The Long Range Bombardment of Dunkirk by Ernest Procter – £10,000-15,000 at Lyon & Turnbull.

Enjoy unlimited access: just £1 for 12 weeks

Subscribe now

Recently emerged from a private col lection and researched by specialists at Lyon & Turnbull, The Long Range Bombardment of Dunkirk is estimated to bring £10,000- 15,000 at the mixed-discipline Modern Made sale in London on April 29.

Born in Tynemouth to a Quaker family, Procter had declared himself a conscientious objector on the outbreak of the war. However, in 1916 he joined other young Quakers in The Friends’ Ambulance Unit established as a means for ‘civilians’ to contribute to the war effort in a non-violent way. Procter’s personal record (found in an online archive) shows he arrived in Dunkirk on June 12, 1916 and served in France until he was demobbed in February 1919. His duties included care of the wounded, ambulance driving and maintenance and quartermaster tasks.

Although probably painted in the artists’ enclave of Newlyn, Cornwall, where Procter and his wife Dod spent many years, Long Range Bombardment of Dunkirk is an eyewitness account of the major German offensive from March 20-23, 1918.

Worked up from notes and sketches made on the spot, it depicts the havoc caused as shelling from a German gun sited 20 miles away from the city prompted residents – soldiers and civilians – to flee.

In vibrant colour and in great detail, Procter depicts the Dunkirk dunes strewn with the refugees and members of the military that stream away from the city as it burns in the background.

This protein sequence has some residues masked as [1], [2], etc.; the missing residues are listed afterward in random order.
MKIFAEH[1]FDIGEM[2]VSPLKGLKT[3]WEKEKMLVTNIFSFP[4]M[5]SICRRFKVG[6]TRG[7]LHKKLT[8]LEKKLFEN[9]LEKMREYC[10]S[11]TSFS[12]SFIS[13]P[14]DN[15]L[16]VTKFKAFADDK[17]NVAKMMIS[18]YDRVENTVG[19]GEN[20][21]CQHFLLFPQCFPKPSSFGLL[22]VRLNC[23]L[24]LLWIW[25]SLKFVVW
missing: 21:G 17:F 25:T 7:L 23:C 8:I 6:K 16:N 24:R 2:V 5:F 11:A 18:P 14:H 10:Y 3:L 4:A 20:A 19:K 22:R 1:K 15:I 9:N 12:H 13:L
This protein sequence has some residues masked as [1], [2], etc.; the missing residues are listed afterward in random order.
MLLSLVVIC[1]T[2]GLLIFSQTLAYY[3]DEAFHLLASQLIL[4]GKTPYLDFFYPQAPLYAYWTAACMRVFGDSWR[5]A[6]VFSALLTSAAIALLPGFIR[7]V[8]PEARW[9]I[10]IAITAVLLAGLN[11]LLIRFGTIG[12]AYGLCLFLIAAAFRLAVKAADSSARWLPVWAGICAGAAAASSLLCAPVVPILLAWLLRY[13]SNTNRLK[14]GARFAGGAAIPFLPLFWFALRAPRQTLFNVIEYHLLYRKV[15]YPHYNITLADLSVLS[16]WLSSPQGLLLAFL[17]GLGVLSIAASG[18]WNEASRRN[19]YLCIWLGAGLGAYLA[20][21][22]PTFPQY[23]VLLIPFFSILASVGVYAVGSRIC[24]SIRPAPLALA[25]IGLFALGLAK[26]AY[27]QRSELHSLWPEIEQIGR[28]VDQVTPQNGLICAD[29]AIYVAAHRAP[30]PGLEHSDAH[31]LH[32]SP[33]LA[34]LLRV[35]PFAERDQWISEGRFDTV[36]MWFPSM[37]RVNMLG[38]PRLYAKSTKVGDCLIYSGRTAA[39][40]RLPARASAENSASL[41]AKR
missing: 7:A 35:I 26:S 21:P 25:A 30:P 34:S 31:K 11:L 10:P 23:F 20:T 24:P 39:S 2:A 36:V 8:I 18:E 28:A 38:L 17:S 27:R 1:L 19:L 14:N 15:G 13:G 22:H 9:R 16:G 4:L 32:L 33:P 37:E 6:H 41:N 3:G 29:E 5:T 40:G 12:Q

The importance of the painting was recognised as early as April 1919 when it was reproduced in colour and singled out for extensive praise in an article about Ernest and Dod Procter in Colour magazine.

Lyon & Turnbull senior specialist Alice Strang, who did much of the research to uncover the picture’s full history, said: “To recognise the scene as Dunkirk – rather than Ypres as long thought – was the first important piece of the puzzle.

“In the 1990 catalogue for the Procter exhibition at the Laing Gallery in Newcastle we found a reference to a work of this subject and its publication at the time.

“Luckily, the National Library of Scotland holds copies of Colour and it was a tense 24 hours while I waited for it to be sourced from Special Collections. It was extremely exciting to turn the page and see an image of the exact work I was researching illustrated, confirming we had found this long-lost acclaimed piece.”